In spite of a few recurring crime trends in the command, Inspector Judith Harrison, commanding officer at the 109th Precinct, reported a decrease in many of the major crimes. For the last 28-day period, the precinct saw a 36.4 percent decrease in robbery and a 70.6 percent decrease in grand larceny auto.
“Our numbers are low at this time,” Harrison said at the March 14 meeting of the 109th Precinct Community Council. “That’s good, but I don’t want us to get a false sense of confidence, because we are spiking in grand larceny; and what’s driving our grand larceny [numbers] are identity thefts.”
Scams directed at the elderly are of particular concern, Harrison noted. The inspector read a series of related complaint reports.
In one, an 86-year-old man got a scam phone call that his son needed money. The man met with perpetrators with $3,000 in hand. In another, a perpetrator called an 84-year-old woman over to a vehicle and offered her a free necklace. The victim walked over and the perpetrator placed the new necklace on the woman while removing the woman’s necklace. The gifted necklace was a fake.
“I don’t read these complaints reports to shame or embarrass anyone. This is real; this happens,” the inspector said.
Harrison encouraged residents to visit or call their elderly family members, friends and neighbors and inform them of these scams.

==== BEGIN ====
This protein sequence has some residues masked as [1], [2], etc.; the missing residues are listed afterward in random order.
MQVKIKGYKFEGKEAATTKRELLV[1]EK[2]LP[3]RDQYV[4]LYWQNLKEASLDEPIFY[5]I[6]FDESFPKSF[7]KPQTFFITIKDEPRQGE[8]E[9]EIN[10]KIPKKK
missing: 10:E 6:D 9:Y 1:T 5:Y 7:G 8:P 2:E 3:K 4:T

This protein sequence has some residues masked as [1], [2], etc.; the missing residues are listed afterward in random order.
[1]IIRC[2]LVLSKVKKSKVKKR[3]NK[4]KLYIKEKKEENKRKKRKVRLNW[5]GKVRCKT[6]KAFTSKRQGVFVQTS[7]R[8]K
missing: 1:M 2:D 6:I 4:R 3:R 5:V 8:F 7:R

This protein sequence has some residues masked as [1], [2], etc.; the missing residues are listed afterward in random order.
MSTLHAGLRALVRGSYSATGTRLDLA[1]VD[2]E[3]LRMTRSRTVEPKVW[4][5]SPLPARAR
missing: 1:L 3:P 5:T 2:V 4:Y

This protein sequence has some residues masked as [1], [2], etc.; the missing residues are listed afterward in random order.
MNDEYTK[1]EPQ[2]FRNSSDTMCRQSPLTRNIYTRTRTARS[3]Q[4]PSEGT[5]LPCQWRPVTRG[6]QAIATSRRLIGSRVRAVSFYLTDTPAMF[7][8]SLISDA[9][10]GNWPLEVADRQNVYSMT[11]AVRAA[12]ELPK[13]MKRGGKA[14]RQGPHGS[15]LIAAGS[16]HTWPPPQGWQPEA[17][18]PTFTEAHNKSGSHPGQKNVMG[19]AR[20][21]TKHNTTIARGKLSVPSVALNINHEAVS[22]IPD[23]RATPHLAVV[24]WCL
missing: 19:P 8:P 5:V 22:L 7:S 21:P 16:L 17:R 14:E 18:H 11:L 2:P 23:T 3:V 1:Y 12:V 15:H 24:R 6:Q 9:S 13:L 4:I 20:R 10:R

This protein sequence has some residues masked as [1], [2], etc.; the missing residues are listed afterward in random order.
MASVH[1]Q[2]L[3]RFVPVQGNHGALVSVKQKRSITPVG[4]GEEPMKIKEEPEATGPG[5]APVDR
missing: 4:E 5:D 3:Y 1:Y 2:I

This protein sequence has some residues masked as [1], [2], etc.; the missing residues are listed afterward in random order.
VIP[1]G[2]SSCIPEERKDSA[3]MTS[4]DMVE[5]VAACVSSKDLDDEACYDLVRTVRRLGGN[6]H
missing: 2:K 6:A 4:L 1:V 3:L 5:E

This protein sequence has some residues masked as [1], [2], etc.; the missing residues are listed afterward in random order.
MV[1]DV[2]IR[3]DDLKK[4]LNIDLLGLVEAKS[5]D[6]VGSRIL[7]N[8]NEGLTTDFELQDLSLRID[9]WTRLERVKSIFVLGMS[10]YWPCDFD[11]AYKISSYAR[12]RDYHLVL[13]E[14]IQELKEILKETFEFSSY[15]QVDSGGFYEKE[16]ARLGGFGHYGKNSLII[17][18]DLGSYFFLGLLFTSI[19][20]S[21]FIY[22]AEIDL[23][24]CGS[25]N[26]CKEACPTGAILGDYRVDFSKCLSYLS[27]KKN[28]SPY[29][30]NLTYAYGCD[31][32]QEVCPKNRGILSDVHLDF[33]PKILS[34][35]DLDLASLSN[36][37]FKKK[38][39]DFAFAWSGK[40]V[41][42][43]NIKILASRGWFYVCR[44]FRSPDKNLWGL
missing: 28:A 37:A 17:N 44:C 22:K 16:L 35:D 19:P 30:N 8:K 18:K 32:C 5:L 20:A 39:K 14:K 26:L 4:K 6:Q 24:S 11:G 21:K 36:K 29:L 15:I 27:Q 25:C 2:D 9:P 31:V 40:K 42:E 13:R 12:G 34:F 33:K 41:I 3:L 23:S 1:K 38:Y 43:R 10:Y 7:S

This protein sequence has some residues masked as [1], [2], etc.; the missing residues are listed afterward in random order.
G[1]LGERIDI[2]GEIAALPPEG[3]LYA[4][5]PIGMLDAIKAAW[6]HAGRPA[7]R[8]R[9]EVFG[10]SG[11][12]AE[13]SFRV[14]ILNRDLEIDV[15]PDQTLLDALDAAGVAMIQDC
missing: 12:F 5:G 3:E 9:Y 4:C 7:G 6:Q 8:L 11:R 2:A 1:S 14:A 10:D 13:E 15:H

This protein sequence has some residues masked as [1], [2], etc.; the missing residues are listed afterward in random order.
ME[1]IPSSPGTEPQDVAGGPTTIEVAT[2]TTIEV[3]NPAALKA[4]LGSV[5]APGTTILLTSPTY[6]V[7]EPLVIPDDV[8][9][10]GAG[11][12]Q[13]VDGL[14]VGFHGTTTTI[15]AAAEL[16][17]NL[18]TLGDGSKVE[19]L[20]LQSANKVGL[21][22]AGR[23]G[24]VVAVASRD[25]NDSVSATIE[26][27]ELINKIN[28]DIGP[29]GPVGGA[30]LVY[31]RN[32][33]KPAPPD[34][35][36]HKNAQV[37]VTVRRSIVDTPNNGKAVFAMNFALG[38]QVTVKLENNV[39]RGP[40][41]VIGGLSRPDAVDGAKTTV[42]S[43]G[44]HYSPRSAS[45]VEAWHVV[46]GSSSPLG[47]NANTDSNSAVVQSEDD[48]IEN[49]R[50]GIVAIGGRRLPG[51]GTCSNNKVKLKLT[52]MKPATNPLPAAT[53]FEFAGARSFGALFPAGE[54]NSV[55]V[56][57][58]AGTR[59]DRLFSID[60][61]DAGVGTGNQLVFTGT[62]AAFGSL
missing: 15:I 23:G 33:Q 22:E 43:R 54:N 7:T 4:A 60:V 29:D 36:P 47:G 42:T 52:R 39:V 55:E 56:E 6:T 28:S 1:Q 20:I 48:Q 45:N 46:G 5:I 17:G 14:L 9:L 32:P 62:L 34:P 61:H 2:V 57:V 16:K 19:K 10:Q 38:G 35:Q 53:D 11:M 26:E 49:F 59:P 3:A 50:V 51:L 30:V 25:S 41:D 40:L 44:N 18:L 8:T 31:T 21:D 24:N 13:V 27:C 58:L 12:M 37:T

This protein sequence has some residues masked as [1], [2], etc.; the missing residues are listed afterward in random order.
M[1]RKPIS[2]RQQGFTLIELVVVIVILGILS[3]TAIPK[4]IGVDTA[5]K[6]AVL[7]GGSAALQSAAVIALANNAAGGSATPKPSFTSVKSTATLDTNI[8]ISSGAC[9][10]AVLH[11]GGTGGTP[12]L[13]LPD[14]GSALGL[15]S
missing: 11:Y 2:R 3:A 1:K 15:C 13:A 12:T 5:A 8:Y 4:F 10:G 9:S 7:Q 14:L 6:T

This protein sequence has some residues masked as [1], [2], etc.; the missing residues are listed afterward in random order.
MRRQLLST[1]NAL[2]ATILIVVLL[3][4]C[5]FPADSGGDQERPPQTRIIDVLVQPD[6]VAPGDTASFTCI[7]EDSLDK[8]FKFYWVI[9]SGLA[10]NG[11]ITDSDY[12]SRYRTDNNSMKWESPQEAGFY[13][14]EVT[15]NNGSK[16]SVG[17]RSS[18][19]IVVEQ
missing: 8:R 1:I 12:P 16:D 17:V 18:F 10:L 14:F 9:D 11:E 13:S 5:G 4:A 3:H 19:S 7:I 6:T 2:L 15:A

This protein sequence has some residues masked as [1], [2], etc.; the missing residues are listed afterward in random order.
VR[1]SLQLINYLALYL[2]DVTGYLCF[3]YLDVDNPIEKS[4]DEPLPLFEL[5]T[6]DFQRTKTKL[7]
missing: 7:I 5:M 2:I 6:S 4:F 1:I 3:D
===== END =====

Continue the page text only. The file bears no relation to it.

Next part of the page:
Mail fishing continues to be an issue in the command and the city, a representative from the United States Postal Inspection Service added.
In the crime, perpetrators use makeshift devices, including sticky mouse traps and bottles dipped into adherent solutions, to “fish” mail out of mailboxes. After removing the mail, thieves then sort through the envelopes looking for checks and use an acetone solution to remove the ink and alter the information.
Harrison reminded residents to use the Uniball 207 gel pens, which contain a pigmented ink that adheres to paper. The model can be found at most office supply stores. Mail should also be dropped off in mailboxes prior the scheduled pick up time and not left to sit overnight.
“We’re aggressively trying to combat these, but it’s a monster. It’s out of hand,” she said.
The command also continues to see an uptick in burglaries. The precinct was up nearly 85 percent for the 28 day period.
Harrison noted officers made a significant arrest on March 10 after apprehending a Bronx man linked to multiple local break-ins. Still, the issue persists.
Doors and windows should always be locked and alarm systems activated, Harrison said.
“People come here to prey upon you all,” she told attendees. “You have nice things. You have nice homes. You have nice cars. And unfortunately there is an element out there — a criminal element — that wants to take advantage of you.”